So maybe you don't work at one of the (at publication time) 313 startups that will be giving employees the day off to vote. That doesn't mean you're completely denied the state-mandated benefit of paid time off to cast your ballot — that is, if you get on the ball and ask for it.

Per California Elections Code Section 14000:

(a) If a voter does not have sufficient time outside of working hours to vote at a statewide election, the voter may, without loss of pay, take off enough working time that, when added to the voting time available outside of working hours, will enable the voter to vote.

(b) No more than two hours of the time taken off for voting shall be without loss of pay. The time off for voting shall be only at the beginning or end of the regular working shift, whichever allows the most free time for voting and the least time off from the regular working shift, unless otherwise mutually agreed.

(c) If the employee on the third working day prior to the day of election, knows or has reason to believe that time off will be necessary to be able to vote on election day, the employee shall give the employer at least two working days' notice that time off for voting is desired, in accordance with this section.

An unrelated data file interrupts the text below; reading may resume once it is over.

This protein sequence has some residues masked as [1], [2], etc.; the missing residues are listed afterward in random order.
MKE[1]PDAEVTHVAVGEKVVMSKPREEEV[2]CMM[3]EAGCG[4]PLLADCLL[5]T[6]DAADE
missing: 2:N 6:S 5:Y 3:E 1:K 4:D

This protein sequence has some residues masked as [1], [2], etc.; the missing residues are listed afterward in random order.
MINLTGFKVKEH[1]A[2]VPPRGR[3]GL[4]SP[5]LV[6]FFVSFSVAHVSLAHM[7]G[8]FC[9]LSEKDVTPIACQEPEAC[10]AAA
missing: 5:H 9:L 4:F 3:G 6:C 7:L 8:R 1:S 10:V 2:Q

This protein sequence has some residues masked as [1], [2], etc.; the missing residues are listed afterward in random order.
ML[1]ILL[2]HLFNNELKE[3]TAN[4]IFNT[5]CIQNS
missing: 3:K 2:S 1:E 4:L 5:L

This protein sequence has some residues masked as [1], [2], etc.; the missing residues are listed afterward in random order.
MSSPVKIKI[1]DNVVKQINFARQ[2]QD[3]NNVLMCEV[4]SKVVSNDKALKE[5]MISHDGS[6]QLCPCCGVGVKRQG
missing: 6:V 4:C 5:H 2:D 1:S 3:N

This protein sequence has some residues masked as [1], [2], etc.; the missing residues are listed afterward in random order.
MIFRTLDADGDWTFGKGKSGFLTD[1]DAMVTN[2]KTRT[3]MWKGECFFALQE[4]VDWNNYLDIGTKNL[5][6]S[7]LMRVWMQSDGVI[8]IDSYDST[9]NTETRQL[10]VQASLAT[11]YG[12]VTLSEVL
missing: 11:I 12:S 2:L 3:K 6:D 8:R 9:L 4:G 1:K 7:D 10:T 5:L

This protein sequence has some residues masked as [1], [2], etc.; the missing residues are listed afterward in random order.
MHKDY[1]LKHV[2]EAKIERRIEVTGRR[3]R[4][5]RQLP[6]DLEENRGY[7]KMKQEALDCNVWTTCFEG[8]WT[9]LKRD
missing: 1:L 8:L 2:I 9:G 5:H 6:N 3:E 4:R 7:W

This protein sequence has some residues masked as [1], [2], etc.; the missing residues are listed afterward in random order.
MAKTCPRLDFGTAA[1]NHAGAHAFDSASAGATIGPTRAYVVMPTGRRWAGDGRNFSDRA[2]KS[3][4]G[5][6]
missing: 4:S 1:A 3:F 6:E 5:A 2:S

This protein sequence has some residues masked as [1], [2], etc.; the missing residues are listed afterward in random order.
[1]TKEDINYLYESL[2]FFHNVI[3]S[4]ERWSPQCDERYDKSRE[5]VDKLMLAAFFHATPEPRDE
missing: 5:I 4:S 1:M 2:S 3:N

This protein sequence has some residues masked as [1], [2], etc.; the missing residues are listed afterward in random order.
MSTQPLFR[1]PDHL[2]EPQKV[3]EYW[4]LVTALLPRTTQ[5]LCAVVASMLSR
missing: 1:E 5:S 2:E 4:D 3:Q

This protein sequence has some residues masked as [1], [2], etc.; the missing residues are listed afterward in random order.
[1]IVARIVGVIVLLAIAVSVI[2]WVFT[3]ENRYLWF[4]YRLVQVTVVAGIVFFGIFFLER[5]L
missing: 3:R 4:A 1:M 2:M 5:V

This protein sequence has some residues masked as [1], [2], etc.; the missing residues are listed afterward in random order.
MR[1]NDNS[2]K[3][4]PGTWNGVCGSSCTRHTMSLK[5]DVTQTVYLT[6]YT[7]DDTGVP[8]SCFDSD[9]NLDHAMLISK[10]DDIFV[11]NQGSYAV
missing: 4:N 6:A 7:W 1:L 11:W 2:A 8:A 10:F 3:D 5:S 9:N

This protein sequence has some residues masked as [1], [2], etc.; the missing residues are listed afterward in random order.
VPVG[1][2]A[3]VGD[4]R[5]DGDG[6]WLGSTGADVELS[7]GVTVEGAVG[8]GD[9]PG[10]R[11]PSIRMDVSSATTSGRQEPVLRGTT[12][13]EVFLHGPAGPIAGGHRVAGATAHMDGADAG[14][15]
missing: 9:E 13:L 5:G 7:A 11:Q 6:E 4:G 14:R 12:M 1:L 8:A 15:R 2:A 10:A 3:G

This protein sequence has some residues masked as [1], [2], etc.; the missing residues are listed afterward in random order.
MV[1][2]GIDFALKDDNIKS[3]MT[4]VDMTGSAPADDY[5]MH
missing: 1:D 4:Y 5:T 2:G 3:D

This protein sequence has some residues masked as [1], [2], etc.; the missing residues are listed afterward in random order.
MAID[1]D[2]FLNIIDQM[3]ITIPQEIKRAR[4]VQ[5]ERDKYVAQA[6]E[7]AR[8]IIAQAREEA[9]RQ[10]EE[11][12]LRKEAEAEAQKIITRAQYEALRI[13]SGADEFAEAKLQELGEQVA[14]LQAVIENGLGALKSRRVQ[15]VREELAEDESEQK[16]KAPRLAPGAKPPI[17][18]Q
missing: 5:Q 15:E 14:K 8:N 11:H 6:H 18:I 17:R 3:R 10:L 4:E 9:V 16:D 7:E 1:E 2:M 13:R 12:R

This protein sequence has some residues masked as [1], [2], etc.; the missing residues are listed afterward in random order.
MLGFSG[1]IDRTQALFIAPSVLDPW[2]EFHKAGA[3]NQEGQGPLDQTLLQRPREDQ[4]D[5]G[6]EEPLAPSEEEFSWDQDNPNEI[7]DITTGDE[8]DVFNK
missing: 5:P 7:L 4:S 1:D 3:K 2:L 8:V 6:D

You got that? As long as you tell your manager two full business days before November 8 (so, basically, today) that you need time off to vote, you can come in two hours late or leave two hours early without cutting into your PTO or losing your hourly pay.

Of course, you probably knew this already, as section 14001 mandates that "Not less than 10 days before every statewide election, every employer shall keep posted conspicuously at the place of work, if practicable, or elsewhere where it can be seen as employees come or go to their place of work, a notice setting forth the provisions of Section 14000." So that's already posted somewhere in your place of employment, right? Ha ha.

These rules "apply to all public agencies and the employees thereof, as well as to employers and employees in private industry," 14002 says, so your boss can't claim that you can't duck out because your company is small, or technically based in the Caymans, or whatever.

Of course, many of you probably vote absentee, so you don't need time off work to vote. But, you guys, it's two free hours. So unless you've marched around self-righteously proclaiming that you are sooooooo efficient because already mailed in your ballot, those two free hours are yours for the taking. Your secret is safe with me.

Previously: To Encourage Voting, Over 100 Startups Will Give Employees Election Day Off